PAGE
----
Check dmesg which disk is which and:

from X to Y, all partitions included.
dd if=/dev/sdX of=/dev/sdY bs=4k conv=noerror,notunc

And 1TB of data does not fit in 32GB.
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LVL 2

Author Comment

by:itnifl
ID: 40528222
Hello Gheist and thank you for your comment.
There is no doubt which disk is which. If you read the start of my endeavour, you will see the following as a part of the output from fdisk -l initially:
Disk /dev/sdb: 64.0 GB, 64023257088 bytes
255 heads, 63 sectors/track, 7783 cylinders, total 125045424 sectors
Units = sectors of 1 * 512 = 512 bytes
Sector size (logical/physical): 512 bytes / 512 bytes
I/O size (minimum/optimal): 512 bytes / 512 bytes
Disk identifier: 0x00000000

Disk /dev/sdb doesn't contain a valid partition table

This disk has no partitions, it is empty. This is the new ssd disk I want to transfer my partitions to. My destination disk.

Also you will see that /dev/sdc has three partitions, one hidden and two ntfs partitions. That is the only disk with windows file system. So this is my source disk.

I have not made an attempt to fit 1 TB into a 32GB disk. The 32GB disk is /dev/sda, which is neither the source nor destination disk. The size of the disk is also unrelevant, it is the size of the partitions going to fit on the disk that is relevant.

As you can see further down from ntfsclone:
Current volume size: 104853504 bytes (105 MB)
Current device size: 104857600 bytes (105 MB)

And:
Current volume size: 54525947904 bytes (54526 MB)
Current device size: 54525952000 bytes (54526 MB)

The partitions I am reying to clone are 105 MB and 54526 MB, and they will both fit on the destination disk which is 64 GB.

After creating the partitions that I need on my new drive (/dev/sdb) and that I am going to clone, i veryfy the setup with fdisk -l:
# fdisk -l /dev/sdb

Disk /dev/sdb: 64.0 GB, 64023257088 bytes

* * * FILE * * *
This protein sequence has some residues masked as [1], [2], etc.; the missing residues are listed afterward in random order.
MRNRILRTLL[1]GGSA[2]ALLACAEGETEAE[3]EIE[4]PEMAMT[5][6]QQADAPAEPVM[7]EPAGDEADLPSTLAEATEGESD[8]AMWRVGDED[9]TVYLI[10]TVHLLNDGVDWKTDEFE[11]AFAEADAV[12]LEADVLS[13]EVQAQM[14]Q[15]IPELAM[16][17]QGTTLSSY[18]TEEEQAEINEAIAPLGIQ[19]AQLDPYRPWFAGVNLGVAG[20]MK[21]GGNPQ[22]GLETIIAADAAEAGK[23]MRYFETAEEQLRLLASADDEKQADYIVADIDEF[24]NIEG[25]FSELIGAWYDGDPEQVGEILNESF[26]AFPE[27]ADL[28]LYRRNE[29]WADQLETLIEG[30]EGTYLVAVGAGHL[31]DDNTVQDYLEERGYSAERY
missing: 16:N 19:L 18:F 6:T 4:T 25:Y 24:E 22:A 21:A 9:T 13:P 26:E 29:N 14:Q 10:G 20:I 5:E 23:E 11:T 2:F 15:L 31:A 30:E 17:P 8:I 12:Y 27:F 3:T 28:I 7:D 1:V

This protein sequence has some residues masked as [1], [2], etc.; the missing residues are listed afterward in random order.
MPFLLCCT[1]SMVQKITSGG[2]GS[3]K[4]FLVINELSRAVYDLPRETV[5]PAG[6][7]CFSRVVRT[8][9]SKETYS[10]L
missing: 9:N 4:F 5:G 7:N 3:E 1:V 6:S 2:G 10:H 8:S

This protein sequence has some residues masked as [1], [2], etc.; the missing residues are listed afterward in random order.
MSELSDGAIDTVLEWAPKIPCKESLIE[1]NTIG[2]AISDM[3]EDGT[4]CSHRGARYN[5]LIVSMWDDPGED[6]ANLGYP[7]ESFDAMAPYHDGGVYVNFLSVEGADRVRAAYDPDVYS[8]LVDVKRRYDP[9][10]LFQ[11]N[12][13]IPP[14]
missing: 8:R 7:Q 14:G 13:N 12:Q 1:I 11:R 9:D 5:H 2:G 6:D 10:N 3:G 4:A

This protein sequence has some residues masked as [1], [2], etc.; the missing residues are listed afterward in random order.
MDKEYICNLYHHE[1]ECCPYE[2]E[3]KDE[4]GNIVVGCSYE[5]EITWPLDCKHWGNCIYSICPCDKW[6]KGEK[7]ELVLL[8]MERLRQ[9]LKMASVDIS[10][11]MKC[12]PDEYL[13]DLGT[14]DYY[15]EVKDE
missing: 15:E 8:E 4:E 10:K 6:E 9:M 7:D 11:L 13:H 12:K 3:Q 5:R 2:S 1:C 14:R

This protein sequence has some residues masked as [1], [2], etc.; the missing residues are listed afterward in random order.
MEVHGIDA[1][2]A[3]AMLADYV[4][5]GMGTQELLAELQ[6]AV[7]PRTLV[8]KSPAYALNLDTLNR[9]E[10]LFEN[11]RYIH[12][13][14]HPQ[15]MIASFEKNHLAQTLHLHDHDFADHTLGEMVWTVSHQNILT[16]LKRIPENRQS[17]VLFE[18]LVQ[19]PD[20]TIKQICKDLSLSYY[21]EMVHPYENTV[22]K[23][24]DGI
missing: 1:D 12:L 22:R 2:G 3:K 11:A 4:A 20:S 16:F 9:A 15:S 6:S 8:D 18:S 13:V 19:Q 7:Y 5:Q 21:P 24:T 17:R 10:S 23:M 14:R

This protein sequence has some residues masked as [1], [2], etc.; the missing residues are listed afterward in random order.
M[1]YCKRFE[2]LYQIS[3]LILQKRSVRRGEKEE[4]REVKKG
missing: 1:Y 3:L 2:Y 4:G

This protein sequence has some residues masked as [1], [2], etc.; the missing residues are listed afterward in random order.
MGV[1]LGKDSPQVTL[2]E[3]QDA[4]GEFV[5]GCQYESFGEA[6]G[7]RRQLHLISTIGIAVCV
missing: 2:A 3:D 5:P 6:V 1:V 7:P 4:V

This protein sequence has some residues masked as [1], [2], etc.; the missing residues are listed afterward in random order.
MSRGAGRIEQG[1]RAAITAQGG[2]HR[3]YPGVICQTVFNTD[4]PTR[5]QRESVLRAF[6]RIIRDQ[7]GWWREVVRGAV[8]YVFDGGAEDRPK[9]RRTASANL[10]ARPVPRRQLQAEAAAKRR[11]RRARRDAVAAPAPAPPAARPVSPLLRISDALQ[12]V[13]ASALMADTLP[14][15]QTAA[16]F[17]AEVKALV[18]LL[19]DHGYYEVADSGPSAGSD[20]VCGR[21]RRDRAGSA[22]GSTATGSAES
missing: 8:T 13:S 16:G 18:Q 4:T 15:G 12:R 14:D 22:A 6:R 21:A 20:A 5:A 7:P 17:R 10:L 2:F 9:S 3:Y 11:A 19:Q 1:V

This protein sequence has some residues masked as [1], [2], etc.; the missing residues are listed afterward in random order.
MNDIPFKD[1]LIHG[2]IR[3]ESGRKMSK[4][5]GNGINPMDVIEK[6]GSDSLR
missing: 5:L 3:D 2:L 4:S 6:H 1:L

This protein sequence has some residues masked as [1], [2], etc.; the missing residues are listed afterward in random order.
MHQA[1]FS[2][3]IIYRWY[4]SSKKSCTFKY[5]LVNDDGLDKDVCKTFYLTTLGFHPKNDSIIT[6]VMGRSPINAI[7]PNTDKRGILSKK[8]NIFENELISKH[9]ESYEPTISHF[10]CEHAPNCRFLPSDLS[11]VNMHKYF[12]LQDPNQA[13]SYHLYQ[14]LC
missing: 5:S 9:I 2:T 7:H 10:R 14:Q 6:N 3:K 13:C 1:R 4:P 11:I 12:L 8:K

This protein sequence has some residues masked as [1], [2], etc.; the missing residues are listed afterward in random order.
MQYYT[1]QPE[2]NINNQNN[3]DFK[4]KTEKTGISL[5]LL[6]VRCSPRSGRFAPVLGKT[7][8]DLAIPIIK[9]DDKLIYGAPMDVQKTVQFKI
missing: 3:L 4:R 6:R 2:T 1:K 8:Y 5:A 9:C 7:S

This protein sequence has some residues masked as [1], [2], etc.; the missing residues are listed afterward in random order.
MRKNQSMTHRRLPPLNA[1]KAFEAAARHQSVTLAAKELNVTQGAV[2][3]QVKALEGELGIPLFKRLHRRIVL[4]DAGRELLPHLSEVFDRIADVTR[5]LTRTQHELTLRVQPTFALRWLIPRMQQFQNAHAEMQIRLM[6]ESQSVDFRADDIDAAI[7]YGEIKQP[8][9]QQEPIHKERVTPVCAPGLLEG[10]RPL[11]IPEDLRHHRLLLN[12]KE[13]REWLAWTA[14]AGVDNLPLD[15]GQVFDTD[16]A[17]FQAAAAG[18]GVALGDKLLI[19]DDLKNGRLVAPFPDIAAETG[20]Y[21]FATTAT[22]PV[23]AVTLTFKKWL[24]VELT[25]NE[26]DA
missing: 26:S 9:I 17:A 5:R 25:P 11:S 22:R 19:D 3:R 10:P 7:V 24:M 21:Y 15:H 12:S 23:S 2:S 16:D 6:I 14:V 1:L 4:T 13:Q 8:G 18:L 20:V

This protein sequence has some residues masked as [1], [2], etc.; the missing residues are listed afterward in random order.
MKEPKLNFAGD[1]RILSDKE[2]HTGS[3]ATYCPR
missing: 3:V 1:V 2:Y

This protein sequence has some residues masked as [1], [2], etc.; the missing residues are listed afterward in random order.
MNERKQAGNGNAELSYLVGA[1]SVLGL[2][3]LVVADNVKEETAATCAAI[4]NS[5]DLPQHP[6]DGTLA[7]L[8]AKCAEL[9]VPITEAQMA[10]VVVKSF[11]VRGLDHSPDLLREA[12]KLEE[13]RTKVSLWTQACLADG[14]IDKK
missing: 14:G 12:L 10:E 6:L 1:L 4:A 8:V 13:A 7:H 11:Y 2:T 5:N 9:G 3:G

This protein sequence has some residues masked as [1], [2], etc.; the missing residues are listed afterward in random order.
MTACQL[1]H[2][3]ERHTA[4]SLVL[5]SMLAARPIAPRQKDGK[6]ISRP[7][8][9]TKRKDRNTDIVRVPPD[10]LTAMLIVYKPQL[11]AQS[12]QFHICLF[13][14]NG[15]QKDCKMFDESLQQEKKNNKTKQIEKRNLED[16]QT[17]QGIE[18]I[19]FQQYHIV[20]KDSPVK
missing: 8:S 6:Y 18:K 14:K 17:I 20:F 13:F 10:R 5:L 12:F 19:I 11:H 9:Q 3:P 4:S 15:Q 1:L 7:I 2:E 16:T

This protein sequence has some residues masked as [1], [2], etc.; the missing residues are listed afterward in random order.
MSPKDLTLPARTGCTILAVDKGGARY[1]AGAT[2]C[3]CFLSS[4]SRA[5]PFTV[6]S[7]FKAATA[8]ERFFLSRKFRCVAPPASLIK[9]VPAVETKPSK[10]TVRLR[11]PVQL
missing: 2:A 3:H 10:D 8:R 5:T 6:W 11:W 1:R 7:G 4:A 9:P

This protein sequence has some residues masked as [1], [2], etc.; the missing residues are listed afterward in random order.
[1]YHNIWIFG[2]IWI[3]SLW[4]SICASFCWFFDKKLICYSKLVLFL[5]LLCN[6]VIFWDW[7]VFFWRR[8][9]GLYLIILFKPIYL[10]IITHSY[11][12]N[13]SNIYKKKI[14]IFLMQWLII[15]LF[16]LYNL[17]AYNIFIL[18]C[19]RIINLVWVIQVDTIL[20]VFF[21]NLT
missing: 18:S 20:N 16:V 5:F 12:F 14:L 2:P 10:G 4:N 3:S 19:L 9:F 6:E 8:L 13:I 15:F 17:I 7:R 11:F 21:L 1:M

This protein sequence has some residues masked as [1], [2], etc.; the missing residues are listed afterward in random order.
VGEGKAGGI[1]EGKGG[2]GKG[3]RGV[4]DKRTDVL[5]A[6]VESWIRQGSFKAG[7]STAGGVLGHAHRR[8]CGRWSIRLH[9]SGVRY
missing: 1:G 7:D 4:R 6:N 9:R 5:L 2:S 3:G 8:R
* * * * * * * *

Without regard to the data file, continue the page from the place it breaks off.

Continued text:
255 heads, 63 sectors/track, 7783 cylinders, total 125045424 sectors
Units = sectors of 1 * 512 = 512 bytes
Sector size (logical/physical): 512 bytes / 512 bytes
I/O size (minimum/optimal): 512 bytes / 512 bytes
Disk identifier: 0x539a49d7

   Device Boot      Start         End      Blocks   Id  System
/dev/sdb1   *        2048      206847      102400    7  HPFS/NTFS/exFAT
/dev/sdb2          206848   106702847    53248000    7  HPFS/NTFS/exFAT

This is the exact same amount of blocks on each partition in question as there was on /dev/sdc2 and /dev/sdc3. I have also checked and verified that the sizes are the same.

Please read through the information I have posted carefully. It is if most importance if we are to be able to analyze this. I have taken carefulness in posting all the information in all the steps I have made. Please take care to read it. Otherwise we will only be guessing.
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Expert Comment

by:gheist
ID: 40528262
Windows bootloader will not boot from foreign partitions. You need to clone entire disk, sorry.
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LVL 2

Author Comment

by:itnifl
ID: 40528837
What is your definition of foreign partitions?
I have used the mentioned guide before (http://www.nilbus.com/linux/disk-copy.php), but then I had only two partitions to clone  instead of three. I cloned the boot partition and the OS partition, also the boot loader. That worked fine and I could boot.

This time there is a hidden partition that is the first partition, the boot partition is the second one and the OS partition is the third one. I am guessing the boot loader is looking for the second and third partitions to boot from, while on the new disk I have not included the hidden partition, so there is different content in its second partition and there is no third partition.

I am hoping maybe I could find a way to edit the boot loader and see if this is true.